The Agency for Persons with Disabilities (APD) is seeking to revoke the license of Carlton Palms, which is operated by Bellwether Behavioral Health, and impose a $10,000 fine, the maximum allowed by Florida law. APD filed an Administrative Complaint against Carlton Palms of Mt. Dora today. Numerous recent verified findings of abuse and neglect by the Florida Department of Children and Families warrant this action by APD.
APD Director Barbara Palmer said, “Protecting the health and safety of APD customers is the top priority of the agency. APD demands excellence in service to Floridians with developmental disabilities. We are actively working to close Carlton Palms as soon as possible, and we have taken multiple actions in the past to hold Bellwether Behavioral Health accountable, including an agreed moratorium on new residents, extensive video monitoring in all homes, an outside monitoring and transition team, along with other administrative sanctions and $10,000 in fines. We will not tolerate any type of abuse or neglect at any of our APD licensed facilities.”
With this action APD seeks closure of Carlton Palms as soon as residents can be safely transitioned to other community settings. APD is expediting the transition of the remaining customers living at Carlton Palms into community group homes. The agency is increasing its outreach to parents or guardians to encourage their selection of new residential options. The goal is to give parents or guardians choices for their loved ones in their local communities while ensuring that the new homes can meet the unique needs of these clients. APD is working with community providers to develop additional group homes for individuals with intensive behavioral needs. These specialized services will help APD customers live in their home communities near families or guardians.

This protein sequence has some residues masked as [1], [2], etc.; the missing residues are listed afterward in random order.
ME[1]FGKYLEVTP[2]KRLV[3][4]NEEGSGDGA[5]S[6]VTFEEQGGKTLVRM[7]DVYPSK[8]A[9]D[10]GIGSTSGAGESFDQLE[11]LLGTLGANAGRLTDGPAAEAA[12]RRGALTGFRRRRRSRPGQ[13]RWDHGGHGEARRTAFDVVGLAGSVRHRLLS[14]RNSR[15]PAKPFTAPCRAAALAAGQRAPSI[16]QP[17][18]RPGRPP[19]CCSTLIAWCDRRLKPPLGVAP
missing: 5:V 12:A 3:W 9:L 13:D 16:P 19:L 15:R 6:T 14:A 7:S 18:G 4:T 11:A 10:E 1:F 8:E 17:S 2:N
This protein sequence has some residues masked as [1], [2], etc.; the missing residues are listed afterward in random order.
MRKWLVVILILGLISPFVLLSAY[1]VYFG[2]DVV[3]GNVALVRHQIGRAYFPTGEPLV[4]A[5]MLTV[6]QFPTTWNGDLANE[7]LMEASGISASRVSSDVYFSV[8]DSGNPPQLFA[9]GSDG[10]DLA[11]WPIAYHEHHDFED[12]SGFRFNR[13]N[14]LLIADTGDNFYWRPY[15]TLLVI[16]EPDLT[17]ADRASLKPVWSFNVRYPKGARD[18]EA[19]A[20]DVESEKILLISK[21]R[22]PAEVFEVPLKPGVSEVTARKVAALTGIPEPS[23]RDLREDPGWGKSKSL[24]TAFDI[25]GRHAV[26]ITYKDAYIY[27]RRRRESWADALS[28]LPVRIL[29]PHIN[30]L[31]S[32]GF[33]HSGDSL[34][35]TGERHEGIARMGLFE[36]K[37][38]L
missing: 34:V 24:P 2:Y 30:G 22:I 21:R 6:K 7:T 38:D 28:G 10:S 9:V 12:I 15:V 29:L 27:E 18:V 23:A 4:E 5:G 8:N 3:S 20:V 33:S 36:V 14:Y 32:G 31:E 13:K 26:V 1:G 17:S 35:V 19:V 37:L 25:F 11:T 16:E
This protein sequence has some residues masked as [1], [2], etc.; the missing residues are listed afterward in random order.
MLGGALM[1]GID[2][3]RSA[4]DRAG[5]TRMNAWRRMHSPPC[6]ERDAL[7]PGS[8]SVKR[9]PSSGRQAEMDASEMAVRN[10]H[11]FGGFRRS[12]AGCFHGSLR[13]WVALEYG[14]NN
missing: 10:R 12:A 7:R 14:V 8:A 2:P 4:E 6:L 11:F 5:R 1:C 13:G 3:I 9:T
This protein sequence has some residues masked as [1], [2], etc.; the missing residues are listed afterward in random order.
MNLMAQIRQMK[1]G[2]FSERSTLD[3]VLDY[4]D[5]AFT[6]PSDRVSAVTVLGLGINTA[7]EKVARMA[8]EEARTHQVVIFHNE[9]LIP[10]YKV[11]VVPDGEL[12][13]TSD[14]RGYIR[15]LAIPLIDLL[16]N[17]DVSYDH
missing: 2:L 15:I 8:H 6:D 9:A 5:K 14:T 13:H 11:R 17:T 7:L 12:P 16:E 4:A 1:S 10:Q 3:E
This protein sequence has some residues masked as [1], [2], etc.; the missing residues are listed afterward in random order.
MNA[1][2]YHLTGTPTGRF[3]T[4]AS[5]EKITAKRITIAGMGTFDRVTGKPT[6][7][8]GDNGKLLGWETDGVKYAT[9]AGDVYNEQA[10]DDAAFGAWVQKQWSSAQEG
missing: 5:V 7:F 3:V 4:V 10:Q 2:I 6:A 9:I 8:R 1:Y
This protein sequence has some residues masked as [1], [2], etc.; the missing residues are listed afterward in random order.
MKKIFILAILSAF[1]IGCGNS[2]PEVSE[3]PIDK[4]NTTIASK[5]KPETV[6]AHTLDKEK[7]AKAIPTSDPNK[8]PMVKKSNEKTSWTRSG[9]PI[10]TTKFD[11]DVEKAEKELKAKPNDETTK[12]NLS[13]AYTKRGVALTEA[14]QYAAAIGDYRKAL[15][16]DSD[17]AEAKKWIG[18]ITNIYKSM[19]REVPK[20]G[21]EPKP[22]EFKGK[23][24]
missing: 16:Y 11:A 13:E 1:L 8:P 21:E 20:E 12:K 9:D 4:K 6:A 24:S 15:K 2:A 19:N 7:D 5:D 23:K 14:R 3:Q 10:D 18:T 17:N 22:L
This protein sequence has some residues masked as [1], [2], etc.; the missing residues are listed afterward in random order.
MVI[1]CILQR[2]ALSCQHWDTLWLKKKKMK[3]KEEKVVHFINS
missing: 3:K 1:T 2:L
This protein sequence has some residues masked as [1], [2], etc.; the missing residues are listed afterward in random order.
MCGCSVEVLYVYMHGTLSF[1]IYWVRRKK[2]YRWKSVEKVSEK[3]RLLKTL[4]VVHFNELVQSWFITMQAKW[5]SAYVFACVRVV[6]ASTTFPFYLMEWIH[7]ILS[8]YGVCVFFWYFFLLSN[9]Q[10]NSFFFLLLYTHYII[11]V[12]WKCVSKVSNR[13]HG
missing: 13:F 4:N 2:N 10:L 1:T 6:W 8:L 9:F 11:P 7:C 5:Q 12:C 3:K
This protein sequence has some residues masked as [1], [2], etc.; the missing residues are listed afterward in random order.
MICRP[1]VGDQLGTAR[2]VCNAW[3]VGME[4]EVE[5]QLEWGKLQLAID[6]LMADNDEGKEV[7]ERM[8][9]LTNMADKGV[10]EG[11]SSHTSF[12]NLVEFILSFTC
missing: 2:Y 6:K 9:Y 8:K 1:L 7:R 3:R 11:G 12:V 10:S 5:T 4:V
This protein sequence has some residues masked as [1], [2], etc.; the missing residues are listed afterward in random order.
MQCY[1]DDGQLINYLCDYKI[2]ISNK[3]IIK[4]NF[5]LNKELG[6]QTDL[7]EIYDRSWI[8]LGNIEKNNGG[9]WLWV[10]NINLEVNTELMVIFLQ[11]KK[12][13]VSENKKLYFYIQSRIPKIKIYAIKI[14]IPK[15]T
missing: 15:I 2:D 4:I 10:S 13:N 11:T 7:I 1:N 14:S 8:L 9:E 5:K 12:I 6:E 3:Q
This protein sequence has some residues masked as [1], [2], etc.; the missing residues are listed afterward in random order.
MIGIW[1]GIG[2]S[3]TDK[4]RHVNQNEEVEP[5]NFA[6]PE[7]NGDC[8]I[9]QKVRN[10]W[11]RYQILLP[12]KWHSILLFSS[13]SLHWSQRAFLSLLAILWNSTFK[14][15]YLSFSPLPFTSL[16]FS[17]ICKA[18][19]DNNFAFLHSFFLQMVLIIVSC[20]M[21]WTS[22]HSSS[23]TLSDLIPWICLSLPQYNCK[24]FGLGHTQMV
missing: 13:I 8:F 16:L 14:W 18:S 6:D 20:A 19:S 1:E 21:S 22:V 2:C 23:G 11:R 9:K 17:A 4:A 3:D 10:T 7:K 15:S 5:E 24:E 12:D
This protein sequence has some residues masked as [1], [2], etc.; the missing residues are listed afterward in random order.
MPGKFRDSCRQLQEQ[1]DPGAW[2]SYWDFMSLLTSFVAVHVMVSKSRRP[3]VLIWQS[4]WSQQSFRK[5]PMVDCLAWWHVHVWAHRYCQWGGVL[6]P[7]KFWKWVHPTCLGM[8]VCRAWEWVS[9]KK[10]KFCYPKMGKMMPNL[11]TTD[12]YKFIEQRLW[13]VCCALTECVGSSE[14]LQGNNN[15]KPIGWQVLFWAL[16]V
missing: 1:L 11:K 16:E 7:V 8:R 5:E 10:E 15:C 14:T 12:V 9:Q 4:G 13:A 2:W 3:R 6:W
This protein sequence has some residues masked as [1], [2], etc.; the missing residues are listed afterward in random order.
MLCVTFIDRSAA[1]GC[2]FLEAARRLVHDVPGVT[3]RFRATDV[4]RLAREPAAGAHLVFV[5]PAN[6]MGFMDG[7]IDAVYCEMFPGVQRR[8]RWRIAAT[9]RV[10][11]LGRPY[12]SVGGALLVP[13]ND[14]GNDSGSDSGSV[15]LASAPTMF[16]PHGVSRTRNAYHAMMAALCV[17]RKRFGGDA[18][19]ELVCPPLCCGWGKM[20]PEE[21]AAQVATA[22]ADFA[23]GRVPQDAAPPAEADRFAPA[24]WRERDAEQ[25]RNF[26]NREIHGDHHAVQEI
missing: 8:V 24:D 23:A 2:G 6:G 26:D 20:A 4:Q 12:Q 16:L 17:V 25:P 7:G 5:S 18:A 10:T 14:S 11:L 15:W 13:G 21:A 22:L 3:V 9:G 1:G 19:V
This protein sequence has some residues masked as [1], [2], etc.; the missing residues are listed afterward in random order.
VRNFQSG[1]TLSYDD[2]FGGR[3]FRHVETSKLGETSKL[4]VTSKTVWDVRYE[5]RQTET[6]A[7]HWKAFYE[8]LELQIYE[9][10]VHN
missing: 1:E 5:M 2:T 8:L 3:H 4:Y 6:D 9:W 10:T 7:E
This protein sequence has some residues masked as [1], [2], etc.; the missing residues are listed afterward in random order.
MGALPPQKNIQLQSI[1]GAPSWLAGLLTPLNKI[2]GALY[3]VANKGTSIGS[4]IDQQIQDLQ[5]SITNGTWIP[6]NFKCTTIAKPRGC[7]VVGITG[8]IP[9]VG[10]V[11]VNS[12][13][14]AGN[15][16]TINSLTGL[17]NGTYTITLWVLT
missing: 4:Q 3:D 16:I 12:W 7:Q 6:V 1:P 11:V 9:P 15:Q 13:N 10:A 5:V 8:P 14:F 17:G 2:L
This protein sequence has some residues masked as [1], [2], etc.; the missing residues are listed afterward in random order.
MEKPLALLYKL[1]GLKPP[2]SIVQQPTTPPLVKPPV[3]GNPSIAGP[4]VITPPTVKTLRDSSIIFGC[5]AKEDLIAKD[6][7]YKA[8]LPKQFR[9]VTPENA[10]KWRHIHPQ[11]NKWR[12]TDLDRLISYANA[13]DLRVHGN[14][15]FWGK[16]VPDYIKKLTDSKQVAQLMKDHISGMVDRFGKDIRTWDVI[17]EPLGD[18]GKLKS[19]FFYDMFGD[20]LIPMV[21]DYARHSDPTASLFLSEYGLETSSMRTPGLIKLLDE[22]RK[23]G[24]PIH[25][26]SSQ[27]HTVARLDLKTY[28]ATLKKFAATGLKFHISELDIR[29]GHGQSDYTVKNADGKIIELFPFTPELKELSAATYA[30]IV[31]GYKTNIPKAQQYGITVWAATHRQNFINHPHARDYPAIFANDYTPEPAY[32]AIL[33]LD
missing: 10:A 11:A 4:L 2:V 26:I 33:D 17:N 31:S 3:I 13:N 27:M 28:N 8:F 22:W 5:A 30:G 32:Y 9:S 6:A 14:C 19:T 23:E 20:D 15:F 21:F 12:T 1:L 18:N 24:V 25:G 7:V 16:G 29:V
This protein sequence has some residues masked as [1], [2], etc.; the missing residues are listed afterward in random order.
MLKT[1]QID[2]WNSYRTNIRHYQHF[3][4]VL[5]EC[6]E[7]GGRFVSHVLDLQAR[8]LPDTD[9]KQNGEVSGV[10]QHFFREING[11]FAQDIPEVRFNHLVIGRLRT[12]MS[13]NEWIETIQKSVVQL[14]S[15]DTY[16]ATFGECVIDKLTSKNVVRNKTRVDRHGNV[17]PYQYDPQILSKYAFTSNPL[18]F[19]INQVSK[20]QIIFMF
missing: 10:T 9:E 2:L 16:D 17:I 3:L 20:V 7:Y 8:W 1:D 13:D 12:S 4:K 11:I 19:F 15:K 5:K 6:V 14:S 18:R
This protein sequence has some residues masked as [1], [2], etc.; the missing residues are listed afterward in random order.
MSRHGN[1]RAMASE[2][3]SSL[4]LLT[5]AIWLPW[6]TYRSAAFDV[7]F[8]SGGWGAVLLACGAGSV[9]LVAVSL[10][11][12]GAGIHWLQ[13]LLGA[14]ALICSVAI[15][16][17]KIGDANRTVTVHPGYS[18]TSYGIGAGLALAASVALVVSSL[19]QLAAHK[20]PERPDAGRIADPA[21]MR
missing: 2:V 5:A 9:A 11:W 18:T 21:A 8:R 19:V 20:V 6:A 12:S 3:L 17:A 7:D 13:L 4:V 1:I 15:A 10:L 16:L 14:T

Previously in 2016, APD reached an agreement to close Carlton Palms by March 2019 and transition residents into smaller, homelike settings that follows new requirements by the Centers for Medicare and Medicaid Services (CMS). To date, 52 people have transitioned into new community group homes. Guardian Healthcare has been contracted to provide daily health and safety oversight during this transition period.
APD supports people with developmental disabilities to live, learn, and work in their communities. The agency annually serves more than 50,000 Floridians with severe forms of autism, cerebral palsy, spina bifida, intellectual disabilities, Down syndrome, Phelan-McDermid syndrome, and Prader-Willi syndrome. For more information about the Agency for Persons with Disabilities, visit APDcares.org or call toll-free 1‑866‑APD‑CARES (1‑866‑273‑2273).